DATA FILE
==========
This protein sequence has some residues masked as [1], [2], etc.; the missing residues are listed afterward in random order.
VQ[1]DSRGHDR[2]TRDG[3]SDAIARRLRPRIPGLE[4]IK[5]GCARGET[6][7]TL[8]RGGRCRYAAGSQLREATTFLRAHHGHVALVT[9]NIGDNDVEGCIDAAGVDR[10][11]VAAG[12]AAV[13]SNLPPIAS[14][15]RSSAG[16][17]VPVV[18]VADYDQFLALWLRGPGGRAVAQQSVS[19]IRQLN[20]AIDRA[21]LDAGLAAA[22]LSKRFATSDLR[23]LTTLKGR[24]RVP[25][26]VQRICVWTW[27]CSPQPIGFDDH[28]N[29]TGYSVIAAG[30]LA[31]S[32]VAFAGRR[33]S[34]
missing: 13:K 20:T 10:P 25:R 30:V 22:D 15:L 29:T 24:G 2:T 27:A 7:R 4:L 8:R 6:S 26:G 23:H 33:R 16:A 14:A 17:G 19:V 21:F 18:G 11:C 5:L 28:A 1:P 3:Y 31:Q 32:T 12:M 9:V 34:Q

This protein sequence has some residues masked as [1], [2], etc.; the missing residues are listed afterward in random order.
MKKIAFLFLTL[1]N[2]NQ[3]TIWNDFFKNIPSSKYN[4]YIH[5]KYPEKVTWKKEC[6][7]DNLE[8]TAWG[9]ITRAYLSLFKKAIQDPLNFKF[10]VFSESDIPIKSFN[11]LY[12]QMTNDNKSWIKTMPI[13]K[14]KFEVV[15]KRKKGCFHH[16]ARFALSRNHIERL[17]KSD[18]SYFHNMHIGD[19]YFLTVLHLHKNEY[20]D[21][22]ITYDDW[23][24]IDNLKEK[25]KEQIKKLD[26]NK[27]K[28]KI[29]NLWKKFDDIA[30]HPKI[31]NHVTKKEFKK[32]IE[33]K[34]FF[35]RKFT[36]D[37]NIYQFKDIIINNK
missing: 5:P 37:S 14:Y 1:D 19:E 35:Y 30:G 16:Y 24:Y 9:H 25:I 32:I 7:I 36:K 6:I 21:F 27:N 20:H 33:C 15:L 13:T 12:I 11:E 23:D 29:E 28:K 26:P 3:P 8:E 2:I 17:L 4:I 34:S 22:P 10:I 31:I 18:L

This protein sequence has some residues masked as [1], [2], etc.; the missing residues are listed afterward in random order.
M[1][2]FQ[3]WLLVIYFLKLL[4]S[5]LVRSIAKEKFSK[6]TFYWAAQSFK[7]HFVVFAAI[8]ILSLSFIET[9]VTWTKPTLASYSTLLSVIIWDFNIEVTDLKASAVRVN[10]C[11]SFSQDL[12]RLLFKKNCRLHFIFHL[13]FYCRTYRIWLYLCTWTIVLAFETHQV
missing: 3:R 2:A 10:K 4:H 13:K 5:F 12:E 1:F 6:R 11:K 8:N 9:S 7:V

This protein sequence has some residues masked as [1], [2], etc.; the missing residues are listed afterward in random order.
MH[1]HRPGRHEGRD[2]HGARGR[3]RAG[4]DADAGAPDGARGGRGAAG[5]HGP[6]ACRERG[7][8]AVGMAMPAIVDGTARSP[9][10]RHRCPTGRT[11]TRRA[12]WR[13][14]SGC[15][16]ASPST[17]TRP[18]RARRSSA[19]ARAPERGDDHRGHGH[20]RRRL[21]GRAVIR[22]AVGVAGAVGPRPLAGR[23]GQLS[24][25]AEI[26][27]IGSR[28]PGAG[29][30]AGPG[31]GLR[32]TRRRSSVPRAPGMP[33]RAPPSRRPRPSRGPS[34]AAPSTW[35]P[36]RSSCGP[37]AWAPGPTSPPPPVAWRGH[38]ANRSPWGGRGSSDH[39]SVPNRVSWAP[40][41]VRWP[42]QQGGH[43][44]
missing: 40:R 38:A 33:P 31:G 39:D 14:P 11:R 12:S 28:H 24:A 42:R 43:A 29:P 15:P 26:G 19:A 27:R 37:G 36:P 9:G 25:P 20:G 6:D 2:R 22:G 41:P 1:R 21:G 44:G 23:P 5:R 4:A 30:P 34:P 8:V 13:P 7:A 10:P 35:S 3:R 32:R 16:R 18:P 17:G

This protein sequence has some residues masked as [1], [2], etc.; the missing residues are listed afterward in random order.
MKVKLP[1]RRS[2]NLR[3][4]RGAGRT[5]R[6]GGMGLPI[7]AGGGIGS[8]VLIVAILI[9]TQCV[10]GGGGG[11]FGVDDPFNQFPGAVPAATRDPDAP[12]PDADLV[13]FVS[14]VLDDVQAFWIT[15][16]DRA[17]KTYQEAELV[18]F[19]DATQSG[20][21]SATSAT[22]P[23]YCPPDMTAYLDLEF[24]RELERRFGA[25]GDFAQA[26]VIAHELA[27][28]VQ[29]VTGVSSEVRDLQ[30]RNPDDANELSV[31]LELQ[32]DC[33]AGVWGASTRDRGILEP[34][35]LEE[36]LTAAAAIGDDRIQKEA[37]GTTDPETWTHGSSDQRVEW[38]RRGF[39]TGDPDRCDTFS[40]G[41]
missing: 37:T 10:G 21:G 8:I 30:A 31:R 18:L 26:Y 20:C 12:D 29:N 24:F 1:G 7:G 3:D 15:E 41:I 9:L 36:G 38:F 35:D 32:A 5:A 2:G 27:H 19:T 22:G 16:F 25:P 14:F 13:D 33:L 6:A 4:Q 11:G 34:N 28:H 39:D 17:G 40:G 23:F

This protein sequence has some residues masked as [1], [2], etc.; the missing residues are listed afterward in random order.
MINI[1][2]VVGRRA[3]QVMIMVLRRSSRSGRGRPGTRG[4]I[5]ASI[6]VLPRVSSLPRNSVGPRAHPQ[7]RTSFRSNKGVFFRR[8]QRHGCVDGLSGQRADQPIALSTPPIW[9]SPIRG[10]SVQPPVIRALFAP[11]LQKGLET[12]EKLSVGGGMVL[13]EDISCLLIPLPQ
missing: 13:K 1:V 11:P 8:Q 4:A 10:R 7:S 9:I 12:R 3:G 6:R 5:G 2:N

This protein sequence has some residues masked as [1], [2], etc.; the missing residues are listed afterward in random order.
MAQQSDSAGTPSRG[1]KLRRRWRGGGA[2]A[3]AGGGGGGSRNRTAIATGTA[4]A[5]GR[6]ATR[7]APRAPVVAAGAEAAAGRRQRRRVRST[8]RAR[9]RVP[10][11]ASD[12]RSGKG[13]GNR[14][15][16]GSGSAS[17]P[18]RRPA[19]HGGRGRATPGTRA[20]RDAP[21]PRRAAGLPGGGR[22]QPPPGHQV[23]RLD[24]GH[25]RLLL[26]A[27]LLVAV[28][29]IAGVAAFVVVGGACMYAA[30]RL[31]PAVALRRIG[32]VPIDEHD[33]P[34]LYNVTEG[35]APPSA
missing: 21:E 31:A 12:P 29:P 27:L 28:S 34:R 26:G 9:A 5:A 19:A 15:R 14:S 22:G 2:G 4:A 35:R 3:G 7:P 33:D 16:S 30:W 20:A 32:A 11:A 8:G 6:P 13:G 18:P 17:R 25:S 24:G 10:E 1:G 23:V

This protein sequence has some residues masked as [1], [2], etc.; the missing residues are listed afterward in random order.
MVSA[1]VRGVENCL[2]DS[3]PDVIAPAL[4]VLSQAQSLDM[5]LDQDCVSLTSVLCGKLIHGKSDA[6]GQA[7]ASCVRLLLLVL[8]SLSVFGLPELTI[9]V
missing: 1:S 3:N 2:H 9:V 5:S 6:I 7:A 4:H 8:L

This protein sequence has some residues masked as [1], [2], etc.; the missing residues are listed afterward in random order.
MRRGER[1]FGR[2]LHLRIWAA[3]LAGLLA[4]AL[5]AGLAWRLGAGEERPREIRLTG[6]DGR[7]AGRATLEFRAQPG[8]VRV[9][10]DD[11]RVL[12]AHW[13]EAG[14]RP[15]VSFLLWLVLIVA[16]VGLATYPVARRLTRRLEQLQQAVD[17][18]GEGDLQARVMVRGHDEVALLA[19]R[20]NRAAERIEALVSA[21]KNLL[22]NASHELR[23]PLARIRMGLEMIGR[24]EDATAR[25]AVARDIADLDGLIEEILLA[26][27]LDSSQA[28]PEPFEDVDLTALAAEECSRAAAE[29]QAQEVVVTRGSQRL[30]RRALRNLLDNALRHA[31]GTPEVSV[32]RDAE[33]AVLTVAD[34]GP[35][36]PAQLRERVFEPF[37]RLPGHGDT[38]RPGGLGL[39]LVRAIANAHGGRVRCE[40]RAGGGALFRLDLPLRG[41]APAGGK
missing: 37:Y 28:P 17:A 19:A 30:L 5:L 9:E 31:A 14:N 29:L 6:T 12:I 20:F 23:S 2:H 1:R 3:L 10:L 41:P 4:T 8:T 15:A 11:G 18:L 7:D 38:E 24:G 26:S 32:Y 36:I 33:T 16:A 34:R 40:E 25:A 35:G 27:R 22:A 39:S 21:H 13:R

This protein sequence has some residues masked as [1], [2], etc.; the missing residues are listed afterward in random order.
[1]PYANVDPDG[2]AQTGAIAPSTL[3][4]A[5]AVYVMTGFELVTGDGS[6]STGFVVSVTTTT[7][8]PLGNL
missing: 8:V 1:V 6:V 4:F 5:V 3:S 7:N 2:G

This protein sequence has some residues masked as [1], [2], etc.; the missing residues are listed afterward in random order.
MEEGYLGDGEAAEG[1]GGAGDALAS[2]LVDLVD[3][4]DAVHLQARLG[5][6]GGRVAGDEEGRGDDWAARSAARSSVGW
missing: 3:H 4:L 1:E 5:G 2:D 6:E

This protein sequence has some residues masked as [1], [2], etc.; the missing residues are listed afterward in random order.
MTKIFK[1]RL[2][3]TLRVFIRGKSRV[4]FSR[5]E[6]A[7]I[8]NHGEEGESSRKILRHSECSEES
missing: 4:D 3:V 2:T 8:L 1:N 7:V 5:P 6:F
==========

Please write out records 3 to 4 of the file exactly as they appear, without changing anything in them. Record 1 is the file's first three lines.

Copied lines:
This protein sequence has some residues masked as [1], [2], etc.; the missing residues are listed afterward in random order.
M[1][2]FQ[3]WLLVIYFLKLL[4]S[5]LVRSIAKEKFSK[6]TFYWAAQSFK[7]HFVVFAAI[8]ILSLSFIET[9]VTWTKPTLASYSTLLSVIIWDFNIEVTDLKASAVRVN[10]C[11]SFSQDL[12]RLLFKKNCRLHFIFHL[13]FYCRTYRIWLYLCTWTIVLAFETHQV
missing: 3:R 2:A 10:K 4:H 13:K 5:F 12:E 1:F 6:R 11:K 8:N 9:S 7:V

This protein sequence has some residues masked as [1], [2], etc.; the missing residues are listed afterward in random order.
MH[1]HRPGRHEGRD[2]HGARGR[3]RAG[4]DADAGAPDGARGGRGAAG[5]HGP[6]ACRERG[7][8]AVGMAMPAIVDGTARSP[9][10]RHRCPTGRT[11]TRRA[12]WR[13][14]SGC[15][16]ASPST[17]TRP[18]RARRSSA[19]ARAPERGDDHRGHGH[20]RRRL[21]GRAVIR[22]AVGVAGAVGPRPLAGR[23]GQLS[24][25]AEI[26][27]IGSR[28]PGAG[29][30]AGPG[31]GLR[32]TRRRSSVPRAPGMP[33]RAPPSRRPRPSRGPS[34]AAPSTW[35]P[36]RSSCGP[37]AWAPGPTSPPPPVAWRGH[38]ANRSPWGGRGSSDH[39]SVPNRVSWAP[40][41]VRWP[42]QQGGH[43][44]
missing: 40:R 38:A 33:P 31:G 39:D 14:P 11:R 12:S 28:H 24:A 42:R 43:A 29:P 15:P 26:G 19:A 27:R 37:G 36:P 9:G 25:P 20:G 6:D 2:R 22:G 41:P 1:R 21:G 44:G 23:P 5:R 4:A 30:P 34:P 8:V 13:P 7:A 10:P 35:S 3:R 32:R 16:R 18:P 17:G